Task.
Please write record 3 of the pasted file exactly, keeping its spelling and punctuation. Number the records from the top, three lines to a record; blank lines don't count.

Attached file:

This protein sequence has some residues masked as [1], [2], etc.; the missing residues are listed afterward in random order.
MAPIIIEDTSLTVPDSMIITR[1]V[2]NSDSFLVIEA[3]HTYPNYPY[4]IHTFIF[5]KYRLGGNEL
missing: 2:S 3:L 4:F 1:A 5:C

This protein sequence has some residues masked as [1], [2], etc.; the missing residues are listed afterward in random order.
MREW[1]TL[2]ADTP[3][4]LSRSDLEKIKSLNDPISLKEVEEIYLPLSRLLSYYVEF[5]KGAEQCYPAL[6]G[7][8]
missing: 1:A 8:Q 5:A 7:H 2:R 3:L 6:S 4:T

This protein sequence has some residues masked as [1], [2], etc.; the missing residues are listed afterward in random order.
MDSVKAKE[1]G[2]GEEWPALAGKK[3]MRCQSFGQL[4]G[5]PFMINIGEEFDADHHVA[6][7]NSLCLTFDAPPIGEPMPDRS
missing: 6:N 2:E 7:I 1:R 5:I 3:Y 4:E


This protein sequence has some residues masked as [1], [2], etc.; the missing residues are listed afterward in random order.
MDSVKAKE[1]G[2]GEEWPALAGKK[3]MRCQSFGQL[4]G[5]PFMINIGEEFDADHHVA[6][7]NSLCLTFDAPPIGEPMPDRS
missing: 6:N 2:E 7:I 1:R 5:I 3:Y 4:E